Dec 28, 2015

1 billion people do cocaine every day and probably dont even know it


It is a well known story that the original 1885 formula for Coca Cola was sold as an elixir with it’s main medicinal ingredients being coca leaves and kola nuts, hence the name Coca Cola.

As a child I had an elderly neighbor who has long since passed away that recalled stories about the drink at the turn of the twentieth century where they would have endurance contests where he and other boys would dare each other to drink what he reported as being a much harsher, caustic drink to consume than it is today.

It was less than a decade after it’s arrival in the late 1800′s before a growing concern about the effects of cocaine began to raise issues over the safety of the formula. By the 1920′s the formula had been drastically altered to remove the cocaine properties.

But, what is not as well known is that cocaine was NEVER actually removed from Coca Cola.

As the story goes it was crucial to the right to the name Coca Cola that coca leaves be in the formula or else it would not be an accurate description of it’s contents. Without the key ingredient the right to the trademark name would not maintain.

So the solution to this dilemma comes through an unusual exception made by the Drug Enforcement Agency to allow the import of coca leaves that generally come from Peru and are then shipped to a Stepan Company plant in Maywood, New Jersey. It is the only commercial entity in the U.S. that is legally allowed to import coca leaves. It goes through a process of “de-cocainization” and is sold to Coke, while the active ingredient is used by pharmaceutical companies in various medicines.

However, don’t expect to get a buzz from this small amount of cocaine. The amount of active ingredient left in Coca Cola is reported to be less than one part in 50 million. But, it saves the name of one of the biggest giants in beverages known to humanity.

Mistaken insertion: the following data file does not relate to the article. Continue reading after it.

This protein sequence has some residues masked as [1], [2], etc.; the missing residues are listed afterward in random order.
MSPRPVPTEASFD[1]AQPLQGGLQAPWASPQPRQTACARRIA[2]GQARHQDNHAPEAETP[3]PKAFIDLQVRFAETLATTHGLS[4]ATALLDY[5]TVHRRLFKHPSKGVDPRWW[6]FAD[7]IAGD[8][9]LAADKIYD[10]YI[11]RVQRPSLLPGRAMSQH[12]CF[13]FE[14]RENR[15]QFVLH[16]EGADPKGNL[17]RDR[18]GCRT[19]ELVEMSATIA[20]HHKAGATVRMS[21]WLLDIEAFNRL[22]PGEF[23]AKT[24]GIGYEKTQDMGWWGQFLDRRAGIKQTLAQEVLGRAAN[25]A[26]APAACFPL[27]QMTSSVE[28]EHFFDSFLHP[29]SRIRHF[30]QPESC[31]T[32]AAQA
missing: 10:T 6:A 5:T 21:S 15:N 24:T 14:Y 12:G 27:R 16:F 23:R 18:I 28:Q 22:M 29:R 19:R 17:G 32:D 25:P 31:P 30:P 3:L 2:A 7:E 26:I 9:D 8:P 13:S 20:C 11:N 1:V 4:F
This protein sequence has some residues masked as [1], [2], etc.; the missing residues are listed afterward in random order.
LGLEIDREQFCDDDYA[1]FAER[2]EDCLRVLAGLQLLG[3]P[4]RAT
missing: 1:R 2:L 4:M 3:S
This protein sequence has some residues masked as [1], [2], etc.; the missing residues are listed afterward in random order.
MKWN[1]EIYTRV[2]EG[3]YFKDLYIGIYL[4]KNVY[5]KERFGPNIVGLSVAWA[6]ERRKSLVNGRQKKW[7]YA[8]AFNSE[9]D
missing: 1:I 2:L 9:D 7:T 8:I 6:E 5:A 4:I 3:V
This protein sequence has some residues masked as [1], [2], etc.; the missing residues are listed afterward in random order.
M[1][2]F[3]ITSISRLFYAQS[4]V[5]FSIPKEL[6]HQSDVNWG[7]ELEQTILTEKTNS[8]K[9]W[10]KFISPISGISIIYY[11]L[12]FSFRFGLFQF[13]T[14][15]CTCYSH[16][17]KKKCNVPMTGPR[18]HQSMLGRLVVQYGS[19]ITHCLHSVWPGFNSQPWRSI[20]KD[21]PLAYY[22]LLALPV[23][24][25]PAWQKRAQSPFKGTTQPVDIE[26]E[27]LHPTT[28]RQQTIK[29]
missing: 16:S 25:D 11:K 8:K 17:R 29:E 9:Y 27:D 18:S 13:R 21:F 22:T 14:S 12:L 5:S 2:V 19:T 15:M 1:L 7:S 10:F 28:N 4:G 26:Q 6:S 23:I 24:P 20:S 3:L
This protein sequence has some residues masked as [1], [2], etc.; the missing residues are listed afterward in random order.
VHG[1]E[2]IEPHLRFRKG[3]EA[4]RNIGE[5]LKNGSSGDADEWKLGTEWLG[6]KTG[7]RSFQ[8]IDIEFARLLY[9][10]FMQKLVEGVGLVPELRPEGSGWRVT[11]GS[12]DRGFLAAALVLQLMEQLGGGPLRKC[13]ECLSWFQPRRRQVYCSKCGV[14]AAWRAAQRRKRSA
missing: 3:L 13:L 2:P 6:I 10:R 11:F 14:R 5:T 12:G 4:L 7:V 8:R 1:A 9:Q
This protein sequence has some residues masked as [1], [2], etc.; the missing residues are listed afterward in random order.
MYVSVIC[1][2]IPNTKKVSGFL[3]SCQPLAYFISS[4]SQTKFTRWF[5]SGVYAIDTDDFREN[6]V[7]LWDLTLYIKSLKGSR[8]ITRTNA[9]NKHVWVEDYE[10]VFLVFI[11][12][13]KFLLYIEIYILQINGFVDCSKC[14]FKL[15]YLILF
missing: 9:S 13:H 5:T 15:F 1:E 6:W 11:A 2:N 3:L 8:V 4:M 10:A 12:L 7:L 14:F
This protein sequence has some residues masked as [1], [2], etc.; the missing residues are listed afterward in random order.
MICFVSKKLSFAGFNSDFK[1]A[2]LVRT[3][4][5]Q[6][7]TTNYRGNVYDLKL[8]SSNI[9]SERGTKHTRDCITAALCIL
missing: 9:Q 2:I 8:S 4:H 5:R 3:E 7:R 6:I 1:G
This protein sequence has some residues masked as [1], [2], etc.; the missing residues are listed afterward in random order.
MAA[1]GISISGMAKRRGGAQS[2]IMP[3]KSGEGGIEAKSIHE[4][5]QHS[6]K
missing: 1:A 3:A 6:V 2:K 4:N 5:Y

from nervous spider confidential

Forum



Oct 19, 2014

Vin Mariani, the Bordeaux wine with coca leaves

 Litography by Jules Chéret, 1894

 The ethanol in the wine extracted the cocaine from the coca leave, altering the drink's effect. The Vin Mariani contained 6 mg of cocaine per fluid ounce, (0.028 l) but the exported drink contained 7.2 mg per ounce to compete with the similar drinks in the United States.


 Some famous people and royalties liked the Mariani wine, Queen Victoria, Pope Leo XIII, Pope Saint Pius X, Jules Verne, Alexandre Dumas, Emile Zola, Thomas Edison and Ulysses S. Grant, among others.

Pope Leo XIII used to carry a bottle with him all the time.
He awarded Angelo Mariani (the producer) with a Vatican gold medal.


This patent medicine was created by a French chemist, Angelo Mariani in 1863 and was the most famous Coca wine of it's time.

Opium for Asthma

40% alcohol plus 3 grams of opium per tablet
Used as an analgesic and as a remedy for asthma, coughs and pneumonia

This National Vaporizer Vapor-OL (opium) Treatment no. 6 for asthma may have provided a unique method of essentially “smoking” opium. The volatile liquid was placed in a pan that was heated by a small kerosene lamp. Other substances were also used in these early (c.1890) vaporizers, but this mixture probably ensured plenty of visitors for the spasmodically affected.

 Vapo-cresolene lamps were marketed primarily to vaporize creosol-based products for the relief of head and chest congestion. However, they were also used with other products such as the opium-based asthma medicine shown above.


This advertisement is for Glyco-Heroin which was manufactured by the Martin H. Smith Company (New York).  Heroin was widely used not only as an analgesic but also as a remedy for asthma, coughs, and pneumonia. Mixing heroin with glycerin (and often adding sugar or spices) made the bitter-tasting opiate more palatable for oral consumption. (From International Medical Magazine, January, 1902.)


These Heroin tablets manufactured by The Fraser Tablet Company were marketed for the relief of asthma.


Well
It didn't cure you... but you didn't care!




Feb 25, 2014

Hallucinogen Honey Hunters


"Mad honey hunters" - "les chasseurs de miel fou"
A tribe of Nepal hunt a wild honey with natural psychoactive properties ("mad honey")
they use it as a medicine and a soft drug.
Dipak, the translator of this movie is overdosing and fall unconcious.

by Raphael Treza youtube.com